Svan: შვანარ shvanar
Georgian: სვანი svani
Distribution of the Svan language in relation to other Kartvelian (South Caucasian) languages.
Total population
c. 14,000[1]–80,000[2]
Regions with significant populations
 Russia45 (2010)[3]
Svan, Georgian
Predominantly Eastern Orthodox Christianity
(Georgian Orthodox Church)
Related ethnic groups
Georgians, the Laz and Mingrelians

The Svans (Georgian: სვანი, Svani) are an ethnic subgroup of the Georgians (Kartvelians)[4][5][6][7][8][9][10] living mostly in Svaneti, a region in northwest Georgia. They speak the Svan language and are mostly bilingual also in Georgian. Both these languages belong to the Kartvelian (South Caucasian) language family. In the pre-1930 Soviet census, the Svans were afforded their own "ethnic group" (natsional'nost) category.[11] The self-designation of the Svan is Mushüan, which is probably reflected in the ethnonym Misimian of the Classical authors.[12]


Svan with kinjal (dagger) and long smoking pipe. Mestia (~1888–1900)

The Svans are usually identified with the Soani mentioned by Greek geographer Strabo, who placed them more or less in the area still occupied by the modern-day Svans.[citation needed]

In the Russian Empire and early Soviet Union Mingrelians and Svans had their own census grouping, but were classified under the broader category of Georgian in the 1930s. They are Georgian Orthodox Christians, and were Christianized in the 4th–6th centuries. However, some remnants of pre-Christian beliefs have been maintained. Saint George (known as Jgëræg to the locals), a patron saint of Georgia, is the most respected saint. The Svans have retained many of their old traditions, including blood revenge, although this tradition has been declining over time and as law enforcement takes hold. Their families are small, and the husband is the head of his family. The Svan strongly respect the older women in families.


Typically bilingual, they use both Georgian and their own, unwritten Svan language. Prior to the 19th century, many Svans were monolingual, only knowing the Svan language.[13] However, Svan is being largely replaced by Georgian, which is the language of culture and education in Georgia.


The most common Y-chromosomal haplogroup among the Svans is G2a (90%), in the second place is the Y-chromosomal haplogroup R1a (5%), in the third place is the Y-chromosomal haplogroup J2a1 (about 3%). Among mitochondrial haplogroups H (17.9%), K (15.8%), W6 (13%), T (9.24%), U1 (7.61%), X2 (6, 52%), U2 (5.98%) are common haplogroups.[14][15]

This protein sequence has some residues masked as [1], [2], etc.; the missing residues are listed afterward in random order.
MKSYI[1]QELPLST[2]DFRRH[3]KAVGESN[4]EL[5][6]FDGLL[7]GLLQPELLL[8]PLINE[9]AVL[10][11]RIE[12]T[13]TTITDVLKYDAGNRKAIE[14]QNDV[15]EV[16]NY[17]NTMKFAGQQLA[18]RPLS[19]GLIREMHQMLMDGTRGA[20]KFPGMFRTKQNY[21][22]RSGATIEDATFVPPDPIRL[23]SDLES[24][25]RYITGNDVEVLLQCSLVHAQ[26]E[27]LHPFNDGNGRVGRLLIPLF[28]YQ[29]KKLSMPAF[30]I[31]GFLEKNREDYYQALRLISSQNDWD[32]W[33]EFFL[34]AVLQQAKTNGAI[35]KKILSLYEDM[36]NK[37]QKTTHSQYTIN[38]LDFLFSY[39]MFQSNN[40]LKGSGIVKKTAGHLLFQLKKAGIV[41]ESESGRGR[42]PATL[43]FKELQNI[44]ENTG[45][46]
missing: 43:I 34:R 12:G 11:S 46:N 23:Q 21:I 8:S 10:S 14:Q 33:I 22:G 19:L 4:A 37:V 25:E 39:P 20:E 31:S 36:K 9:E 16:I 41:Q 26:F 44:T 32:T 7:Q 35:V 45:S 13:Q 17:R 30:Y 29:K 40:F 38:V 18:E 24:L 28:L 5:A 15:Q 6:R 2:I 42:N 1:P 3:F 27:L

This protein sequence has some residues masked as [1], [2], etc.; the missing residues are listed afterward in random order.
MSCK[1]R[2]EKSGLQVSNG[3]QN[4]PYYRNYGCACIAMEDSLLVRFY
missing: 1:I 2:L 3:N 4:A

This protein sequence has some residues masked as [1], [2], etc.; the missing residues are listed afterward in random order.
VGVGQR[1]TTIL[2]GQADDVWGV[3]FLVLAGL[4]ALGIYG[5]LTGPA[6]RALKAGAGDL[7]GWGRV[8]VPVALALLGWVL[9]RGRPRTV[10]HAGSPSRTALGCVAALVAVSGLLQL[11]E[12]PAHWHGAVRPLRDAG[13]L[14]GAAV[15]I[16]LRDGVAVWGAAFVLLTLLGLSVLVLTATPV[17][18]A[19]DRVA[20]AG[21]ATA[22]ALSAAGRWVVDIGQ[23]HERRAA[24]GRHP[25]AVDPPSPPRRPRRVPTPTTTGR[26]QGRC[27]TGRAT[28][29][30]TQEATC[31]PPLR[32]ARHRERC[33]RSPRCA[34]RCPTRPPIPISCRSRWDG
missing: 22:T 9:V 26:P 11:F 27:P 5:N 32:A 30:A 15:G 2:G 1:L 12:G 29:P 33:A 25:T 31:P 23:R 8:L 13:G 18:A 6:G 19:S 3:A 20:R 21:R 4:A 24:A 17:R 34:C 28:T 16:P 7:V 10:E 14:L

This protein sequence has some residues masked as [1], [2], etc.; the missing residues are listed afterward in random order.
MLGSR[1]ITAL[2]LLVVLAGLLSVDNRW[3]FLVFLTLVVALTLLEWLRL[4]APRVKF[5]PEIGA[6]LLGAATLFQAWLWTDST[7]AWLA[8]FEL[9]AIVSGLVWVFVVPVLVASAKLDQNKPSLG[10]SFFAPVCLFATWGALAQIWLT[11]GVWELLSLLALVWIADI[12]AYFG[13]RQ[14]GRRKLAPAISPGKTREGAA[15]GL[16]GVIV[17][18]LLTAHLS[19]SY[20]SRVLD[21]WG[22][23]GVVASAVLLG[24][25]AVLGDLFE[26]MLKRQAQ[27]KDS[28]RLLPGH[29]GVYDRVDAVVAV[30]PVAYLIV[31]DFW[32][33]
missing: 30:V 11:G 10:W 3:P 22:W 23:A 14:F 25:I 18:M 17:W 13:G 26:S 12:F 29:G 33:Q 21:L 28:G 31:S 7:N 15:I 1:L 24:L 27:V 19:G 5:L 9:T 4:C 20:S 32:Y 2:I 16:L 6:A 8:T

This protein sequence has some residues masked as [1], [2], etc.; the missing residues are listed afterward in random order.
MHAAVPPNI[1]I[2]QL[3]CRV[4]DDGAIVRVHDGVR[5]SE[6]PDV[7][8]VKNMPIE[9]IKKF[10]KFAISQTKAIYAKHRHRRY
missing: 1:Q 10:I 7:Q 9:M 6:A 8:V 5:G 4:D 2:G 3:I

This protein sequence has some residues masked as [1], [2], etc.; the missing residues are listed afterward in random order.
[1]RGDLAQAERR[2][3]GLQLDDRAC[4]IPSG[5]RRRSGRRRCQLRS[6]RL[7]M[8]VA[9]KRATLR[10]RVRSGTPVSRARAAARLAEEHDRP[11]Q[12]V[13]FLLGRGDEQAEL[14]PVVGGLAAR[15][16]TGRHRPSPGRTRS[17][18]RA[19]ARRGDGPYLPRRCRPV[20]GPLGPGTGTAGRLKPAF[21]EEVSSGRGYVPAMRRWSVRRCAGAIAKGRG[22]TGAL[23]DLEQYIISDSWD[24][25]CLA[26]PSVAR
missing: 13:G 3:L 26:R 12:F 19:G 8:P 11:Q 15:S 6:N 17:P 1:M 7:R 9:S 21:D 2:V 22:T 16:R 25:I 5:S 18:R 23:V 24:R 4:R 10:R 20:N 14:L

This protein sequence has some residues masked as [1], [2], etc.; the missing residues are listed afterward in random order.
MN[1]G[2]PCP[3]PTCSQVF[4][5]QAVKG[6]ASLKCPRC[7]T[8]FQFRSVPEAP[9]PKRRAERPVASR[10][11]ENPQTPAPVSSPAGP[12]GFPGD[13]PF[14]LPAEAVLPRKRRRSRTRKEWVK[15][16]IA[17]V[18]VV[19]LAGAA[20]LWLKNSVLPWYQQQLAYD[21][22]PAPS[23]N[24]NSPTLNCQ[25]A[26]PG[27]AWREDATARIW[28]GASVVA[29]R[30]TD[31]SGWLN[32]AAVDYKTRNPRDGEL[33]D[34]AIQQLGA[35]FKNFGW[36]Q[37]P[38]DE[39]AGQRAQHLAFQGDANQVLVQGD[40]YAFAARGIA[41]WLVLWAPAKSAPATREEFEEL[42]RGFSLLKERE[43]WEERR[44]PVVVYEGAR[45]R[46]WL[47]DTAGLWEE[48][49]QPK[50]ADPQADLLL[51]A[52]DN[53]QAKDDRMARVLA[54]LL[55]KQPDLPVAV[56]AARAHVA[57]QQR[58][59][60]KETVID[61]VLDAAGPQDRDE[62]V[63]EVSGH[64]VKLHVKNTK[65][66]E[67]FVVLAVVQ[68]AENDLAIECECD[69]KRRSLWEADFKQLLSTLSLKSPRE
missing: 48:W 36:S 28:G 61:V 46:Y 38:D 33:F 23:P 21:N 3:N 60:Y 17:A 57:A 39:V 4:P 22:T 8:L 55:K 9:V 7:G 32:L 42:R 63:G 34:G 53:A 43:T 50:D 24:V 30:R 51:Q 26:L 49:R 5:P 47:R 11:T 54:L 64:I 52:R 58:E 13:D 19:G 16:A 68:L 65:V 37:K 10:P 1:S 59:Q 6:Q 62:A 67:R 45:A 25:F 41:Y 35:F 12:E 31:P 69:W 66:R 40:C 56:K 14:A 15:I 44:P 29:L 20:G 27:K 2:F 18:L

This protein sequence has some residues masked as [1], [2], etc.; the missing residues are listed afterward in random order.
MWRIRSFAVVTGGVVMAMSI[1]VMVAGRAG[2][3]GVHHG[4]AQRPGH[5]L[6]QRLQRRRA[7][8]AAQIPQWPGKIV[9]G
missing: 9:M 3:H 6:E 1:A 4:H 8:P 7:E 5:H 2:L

Famous Svans


  1. ^ a b Project, Joshua. "Svanetian, Mushwan in Georgia". Retrieved 18 August 2017.
  2. ^ a b "Svan/Udi/Tsova-Tush - DOBES". Retrieved 18 August 2017.
  3. ^ "Russian census 2010". Retrieved 18 August 2017.
  4. ^ Stephen F. Jones. Svans. World Culture Encyclopedia. Retrieved on March 13, 2011: «The Svans are one of the dozen or so traditionally recognized ethnic subgroups within the Georgian (Kartvelian) nation.»
  5. ^ The Svans Kevin Tuite Université de Montréal 1992: «The Svans are one of the dozen or so traditionally recognized ethnic subgroups within the Georgian (Kartvelian) nation.»
  6. ^ Britannica. Caucasian peoples: «The Caucasian peoples ... The southerners, comprising the Georgians, the closely related Mingrelians and Laz, and the Svan, make up the Republic of Georgia and live in western Transcaucasia (the Laz live in Turkish territory).»
  7. ^ R. Wixman. The Peoples of the USSR: An Ethnographic Handbook (p.181): «Svan ... The Svanetians are one of the Kartvelian peoples of the Georgian SSR»
  8. ^ Levinson, David. Ethnic Groups Worldwide: A Ready Reference Handbook. Phoenix: Oryx Press, 1998. p 35
  9. ^ "СВАНЫ - это... Что такое СВАНЫ?". Retrieved 18 August 2017.
  10. ^ "Сваны - это... Что такое Сваны?". Retrieved 18 August 2017.
  11. ^ "Демоскоп Weekly - Приложение. Справочник статистических показателей". Retrieved 18 August 2017.
  12. ^ History of Georgian Mountein Regions / R. Topchishvili. Available at The National Parliamentary Library of Georgia
  13. ^ Tuite, Kevin. "Svan and its speakers" (PDF). Université de Montréal. p. 2. Archived (PDF) from the original on 2022-10-23. Retrieved 2022-12-08. Up to the 19th century, many Svans were monolingual,
  14. ^ Yardumian A. et al. Genetic diversity in Svaneti and its implications for the human settlement of the Highland Caucasus, 2017
  15. ^ Генетический портрет сванов на фоне народов Южного Кавказа